Monday, January 07, 2008

Politics Schmolotics: A Droll CHARLIE WILSON & A Serious BREACH

Alan Rudolph: "Does Political scare you?" Griffin Mill (Tim Robbins): "Political doesn't scare me. Radical political scares me. Political political scares me. Alan Rudolph: "This is politiely politically radical, but it's funny." 
from Robert Altman's THE PLAYER.

Politics doesn't play well at the multiplex. 

If you don't believe me just ask the makers of LIONS FOR LAMBS. Despite critical acclaim people have stayed away in droves from just about every Iraq-related drama and especially documentary fare like NO END IN SIGHT as well so it appears that these days - political scares moviegoers. 

Keeping this in mind I made it out to the Lumina Theatre last week to see the Mike Nichols/Tom Hanks comic drama CHARLIE WILSON'S WAR (which actually at #6 on the box office charts is doing pretty well) and I cozied up to the warm DVD player to watch BREACH so consider me unafraid of political. Or at least political pop pieces like these:

CHARLIE WILSON'S WAR (Dir. Mike Nichols, 2007)

The real life character of the charismatic senator famed for funding arms for Afghanistan against Soviet occupation is a tailor made role for Tom Hanks.

As Charlie Wilson, a charmer with a bevy of buxom secretaries, with always a stiff drink in hand, and a penchant for punchy one-liners like “You know you've reached rock bottom when you’re told you have character flaws by a man who hanged his predecessor in a military coup.”

Unfortunately the film is as glib as his character. Hanks glides through many West Wing-esque walk and talks (with the Aaron Sorkin scripting, of course, that’s got to be a given) and his scenes with Julia Roberts (as Texas socialite and activist Joanne Herring) with such a winking detachment that we never really feel invited in to his story, as fascinating on the surface as it is.

It starts out so promising. For instance Phillip Seymour Hoffman has a show-stopping shouting intro but then even he falls back into a laconic gruff presence.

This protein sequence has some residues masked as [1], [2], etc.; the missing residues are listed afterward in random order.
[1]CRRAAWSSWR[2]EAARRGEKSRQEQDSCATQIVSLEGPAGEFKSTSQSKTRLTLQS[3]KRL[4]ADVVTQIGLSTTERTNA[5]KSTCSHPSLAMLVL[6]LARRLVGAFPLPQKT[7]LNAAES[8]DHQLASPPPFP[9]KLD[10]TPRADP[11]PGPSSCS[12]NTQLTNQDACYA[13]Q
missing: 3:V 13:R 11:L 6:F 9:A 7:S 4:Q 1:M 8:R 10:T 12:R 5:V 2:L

At one point, as if to borrow the gravitas from a far better satirical standard barer, Ned Beatty shows up to give a speech which helps the proceedings a little but “Network” this ain't.

With the A-list gloss stripped away, Wilson's war story would be better told as a History Channel documentary.

Sure, it sucks that people opt for fake history bullshit like “National Treasure” over films based on such juicy real events, but when it's the too smug for fun “Charlie Wilson’s War” - moviegoers might be better off with cinematic junk food.

BREACH (Dir. Billy Ray, 2007) 

"He was trying to commit the intelligence equivalent of the perfect crime" says Paul Moore of his former collegue Robert Hanssen (from a MSNBC report enititled "Mole" included as a bonus feature on the just released DVD). 

Hanssen, who sold military secrets to Russia during the height of the cold war, has had his story told before (the 2002 TV movie MASTER SPY: THE ROBERT HANSSEN STORY starring William Hurt) but this time the perspective is through the eyes of an upstart FBI agent wannabe Eric O'Neill (a stoic but moody Ryan Philleppe). As Hanssen, Chris Cooper, in a career best performance, is suspicious but mostly oblivious to the scrutiny his position and power was undergoing. 

O'Neill is kept in the dark too at first - thinking that he's assigned to Hanssen because as he is told by a handler (Laura Linney) that he is a sexual deviant. Despite this he builds a grudging respect for the man and even believes that his superiors have no case. This naive view shatters as the world of Hanssen's making becomes mindblowingly clear. 

Some liberties were taken with the story - in actuality O'Neil knew going in what they were after Hanssen for - and a number of dramatic liberties are taken but the essence of the story remains sharply intact. Like Billy Ray's previous film - the excellent SHATTERED GLASS the tension has a palpable edge missing in a lot of current thrillers. BREACH is a quietly absorbing tightly told tale of homegrown espionage and one that never forgets or lets us forget how high the stakes are. 

More later...

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